> except IE (and a few others..but you can close them if you
> wish). Then run scandisk, then defrag. This may take about
> an hour, depending on when it was last defragged. After these
> then reboot and check it out. ALTERNATIVELY, try this:
> Start/Run type in
> msconfig. Go to the Starup Tab .. and UNcheck EVERYTHING
> EXCEPT systray and rundll.. there may be two copies of each.
> If so, then leave them checked. Save, reboot.
>
> Helen
>



Hi Vin:

ALTERNATIVELY: It is a known Microsoft Knowledge base article on how
the system uses memory and retains it. It is I believe a simple fix
here
http://support.microsoft.com/default...61&Product=w98
Microsoft also gives the option of you having their trouble shooter
page diagnose the situation. However I am not sure how it works. Much
of what was said above is covered in the article.

To expand on Anthony's answer many computer trade magazines and
companies recommend that a user back up files and format and restore
when the system gets to cluttered with junk or excess programs. You
could spend more money on external programs or format and restore to
like new for no money what so ever. However the process is not always
fool proof and you may want to just do as Microsoft states to do. The
decision is of course up to you.

I Hope I helped?

Elector


 
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Ben Myers
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Posts: n/a
 
      12-16-2003, 05:31 PM
Yes, Elector, you've hit upon the real issue here. The right action to take
depends on the value of the owner's data and installed programs. If the owner
has backed up necessary data, chalk up one for a reformat and reinstall. If the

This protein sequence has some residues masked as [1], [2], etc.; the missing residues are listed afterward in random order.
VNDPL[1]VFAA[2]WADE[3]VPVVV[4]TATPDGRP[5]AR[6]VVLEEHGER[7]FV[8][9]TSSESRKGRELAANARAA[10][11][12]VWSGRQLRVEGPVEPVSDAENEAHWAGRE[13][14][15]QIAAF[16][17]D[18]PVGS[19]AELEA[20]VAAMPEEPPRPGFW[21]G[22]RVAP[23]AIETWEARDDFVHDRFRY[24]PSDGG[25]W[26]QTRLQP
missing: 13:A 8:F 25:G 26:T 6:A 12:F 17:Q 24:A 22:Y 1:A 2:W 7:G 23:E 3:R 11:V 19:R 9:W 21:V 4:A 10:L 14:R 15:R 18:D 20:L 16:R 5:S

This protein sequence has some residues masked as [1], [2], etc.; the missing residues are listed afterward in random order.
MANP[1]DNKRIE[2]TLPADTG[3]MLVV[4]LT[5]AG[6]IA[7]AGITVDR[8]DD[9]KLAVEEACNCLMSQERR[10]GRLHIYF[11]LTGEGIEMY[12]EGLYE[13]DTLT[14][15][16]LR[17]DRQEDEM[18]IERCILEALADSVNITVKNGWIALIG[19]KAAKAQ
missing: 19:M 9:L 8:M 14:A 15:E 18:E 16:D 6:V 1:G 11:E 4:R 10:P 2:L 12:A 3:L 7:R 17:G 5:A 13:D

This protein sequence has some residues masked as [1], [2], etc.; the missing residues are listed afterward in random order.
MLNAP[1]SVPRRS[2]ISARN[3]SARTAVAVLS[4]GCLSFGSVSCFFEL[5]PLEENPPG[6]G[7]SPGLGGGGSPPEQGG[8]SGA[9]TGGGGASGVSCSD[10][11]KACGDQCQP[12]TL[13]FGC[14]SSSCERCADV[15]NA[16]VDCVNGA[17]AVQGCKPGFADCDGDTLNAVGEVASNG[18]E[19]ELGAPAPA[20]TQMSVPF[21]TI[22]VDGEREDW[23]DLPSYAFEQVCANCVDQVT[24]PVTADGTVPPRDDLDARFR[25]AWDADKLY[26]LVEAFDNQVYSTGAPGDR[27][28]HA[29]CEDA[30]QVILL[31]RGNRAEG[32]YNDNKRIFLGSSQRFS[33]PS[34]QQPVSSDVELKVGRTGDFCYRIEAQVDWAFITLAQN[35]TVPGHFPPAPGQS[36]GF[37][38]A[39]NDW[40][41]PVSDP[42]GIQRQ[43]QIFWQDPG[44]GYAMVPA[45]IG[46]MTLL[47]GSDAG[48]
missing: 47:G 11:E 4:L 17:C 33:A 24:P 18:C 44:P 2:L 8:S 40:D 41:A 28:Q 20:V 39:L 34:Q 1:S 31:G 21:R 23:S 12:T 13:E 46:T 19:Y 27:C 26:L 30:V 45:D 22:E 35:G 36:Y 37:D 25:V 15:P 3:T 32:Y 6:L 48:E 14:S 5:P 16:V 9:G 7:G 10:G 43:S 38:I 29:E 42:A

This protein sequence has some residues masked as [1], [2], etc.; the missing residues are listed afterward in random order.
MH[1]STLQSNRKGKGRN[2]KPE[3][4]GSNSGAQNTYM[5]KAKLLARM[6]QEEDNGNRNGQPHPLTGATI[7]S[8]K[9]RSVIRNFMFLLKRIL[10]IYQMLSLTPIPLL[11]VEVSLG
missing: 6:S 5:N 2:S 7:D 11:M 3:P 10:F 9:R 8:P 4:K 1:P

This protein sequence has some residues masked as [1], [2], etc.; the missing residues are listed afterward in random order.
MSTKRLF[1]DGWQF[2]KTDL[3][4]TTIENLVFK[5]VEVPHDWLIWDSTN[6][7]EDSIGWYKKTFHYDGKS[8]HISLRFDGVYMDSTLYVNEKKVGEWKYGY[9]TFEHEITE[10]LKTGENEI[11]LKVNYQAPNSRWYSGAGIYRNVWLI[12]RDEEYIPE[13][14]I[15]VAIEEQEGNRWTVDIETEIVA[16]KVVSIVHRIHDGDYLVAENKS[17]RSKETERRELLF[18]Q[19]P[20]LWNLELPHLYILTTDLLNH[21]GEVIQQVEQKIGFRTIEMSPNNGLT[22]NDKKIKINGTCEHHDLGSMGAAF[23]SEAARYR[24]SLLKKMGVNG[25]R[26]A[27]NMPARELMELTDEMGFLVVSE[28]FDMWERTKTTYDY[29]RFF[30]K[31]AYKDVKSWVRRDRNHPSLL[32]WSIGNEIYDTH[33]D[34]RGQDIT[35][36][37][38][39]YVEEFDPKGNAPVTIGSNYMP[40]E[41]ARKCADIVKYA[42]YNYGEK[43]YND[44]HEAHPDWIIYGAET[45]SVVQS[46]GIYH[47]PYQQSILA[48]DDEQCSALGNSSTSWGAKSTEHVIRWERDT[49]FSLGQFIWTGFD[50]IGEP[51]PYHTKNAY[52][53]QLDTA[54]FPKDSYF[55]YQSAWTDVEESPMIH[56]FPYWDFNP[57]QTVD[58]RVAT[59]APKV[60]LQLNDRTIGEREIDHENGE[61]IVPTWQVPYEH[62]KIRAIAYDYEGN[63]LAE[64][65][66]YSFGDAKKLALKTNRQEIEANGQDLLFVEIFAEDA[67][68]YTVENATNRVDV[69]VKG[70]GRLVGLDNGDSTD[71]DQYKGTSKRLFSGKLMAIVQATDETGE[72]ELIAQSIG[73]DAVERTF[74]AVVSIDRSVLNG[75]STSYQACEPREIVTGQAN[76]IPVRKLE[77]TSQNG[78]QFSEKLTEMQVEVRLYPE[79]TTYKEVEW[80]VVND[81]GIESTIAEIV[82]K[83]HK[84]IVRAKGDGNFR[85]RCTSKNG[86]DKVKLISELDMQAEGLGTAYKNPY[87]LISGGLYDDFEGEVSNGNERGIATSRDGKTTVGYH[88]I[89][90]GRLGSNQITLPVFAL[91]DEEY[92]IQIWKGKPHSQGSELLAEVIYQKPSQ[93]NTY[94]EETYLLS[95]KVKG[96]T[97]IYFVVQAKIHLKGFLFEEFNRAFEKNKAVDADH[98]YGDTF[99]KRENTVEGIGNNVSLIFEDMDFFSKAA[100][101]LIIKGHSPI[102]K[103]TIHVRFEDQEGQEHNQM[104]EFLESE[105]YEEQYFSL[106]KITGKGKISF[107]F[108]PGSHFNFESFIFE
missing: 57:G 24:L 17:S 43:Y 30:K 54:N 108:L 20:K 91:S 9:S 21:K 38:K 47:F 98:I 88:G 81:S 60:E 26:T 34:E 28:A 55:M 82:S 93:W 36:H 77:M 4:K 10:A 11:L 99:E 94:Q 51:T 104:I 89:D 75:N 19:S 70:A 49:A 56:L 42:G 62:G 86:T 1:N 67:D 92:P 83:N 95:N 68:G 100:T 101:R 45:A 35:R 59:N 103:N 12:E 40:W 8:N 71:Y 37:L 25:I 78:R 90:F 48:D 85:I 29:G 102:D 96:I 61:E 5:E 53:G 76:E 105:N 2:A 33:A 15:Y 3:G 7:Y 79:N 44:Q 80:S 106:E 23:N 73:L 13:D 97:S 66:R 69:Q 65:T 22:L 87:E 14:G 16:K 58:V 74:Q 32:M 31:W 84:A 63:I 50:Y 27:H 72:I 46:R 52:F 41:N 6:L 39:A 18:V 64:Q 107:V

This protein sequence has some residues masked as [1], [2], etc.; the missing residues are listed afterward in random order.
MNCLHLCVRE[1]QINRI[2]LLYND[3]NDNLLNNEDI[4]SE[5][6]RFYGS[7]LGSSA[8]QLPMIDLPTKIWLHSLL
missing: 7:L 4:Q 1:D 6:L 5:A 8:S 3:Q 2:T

owner has ALL the media to reload his/her installed software, chalk up another
vote for a reinstall. If the owner does not have the backup data and program
media, two choices are possible. One is to use all the various cleanup tools
and procedures in an attempt to get the system right again. The other is to put
the machine in the hands of a qualified professional who will charge a lot of
money to do it all right.

The sad truth is that many older computer programs do not have the right type of
storage media to do a backup easily, reliably and conveniently. Diskettes? Ha!
I can't blame someone for not backing up if the system has only a diskette drive
in addition to the hard drive. ZIP drives? Well, a little better if one sets
aside the "click of death" phenomenon that plagues them. But 100MB or even
250MB is not much for backup. The best choice for backup on a single computer
may well be a CD burner. Mirror imaging with another disk drive works well,
too. But people often think of these things when it is too late to take
reasoned and methodical action. And, sheesh, the name brand computer companies
are so busy selling boxes by undercutting on price, that the run-of-the-mill
buyer never gets educated on the costs and benefits of backup.

End of rant... Ben Myers

On Tue, 16 Dec 2003 11:35:31 GMT, "Elector" <(E-Mail Removed)> wrote:

>
>"Helen" <@abuse.roman.gov> wrote in message
>news:(E-Mail Removed)...
>>
>> "Anthony" <(E-Mail Removed)> wrote in message
>> news:(E-Mail Removed) s.com...
>> :
>> : "vinny33" <(E-Mail Removed)> wrote in message
>> : news:Nc0Db.1010$(E-Mail Removed)...
>> : > Hi
>> : >
>> : > I have a packardbell pulsar 300,Intel Pentium 3 450MHz,128
>> MB RAM 20 GB
>> : hard
>> : > drive, the problem i keep having is that my system
>> resources keeps
>> : dropping
>> : > to under 50%.How can i increase my resources to a much
>> higher level?
>> : >
>> : >
>> : > Regards
>> : >
>> : > Vin.
>> : >
>> : >
>> :
>> : I am gonna guess that you have a lot of stuff running in the
>> background, and
>> : that is chewing up system resources. I would suggest
>> starting from scratch.
>> :
>> : Backup any data you want to keep (eg. Favorites, address
>> book, saved data)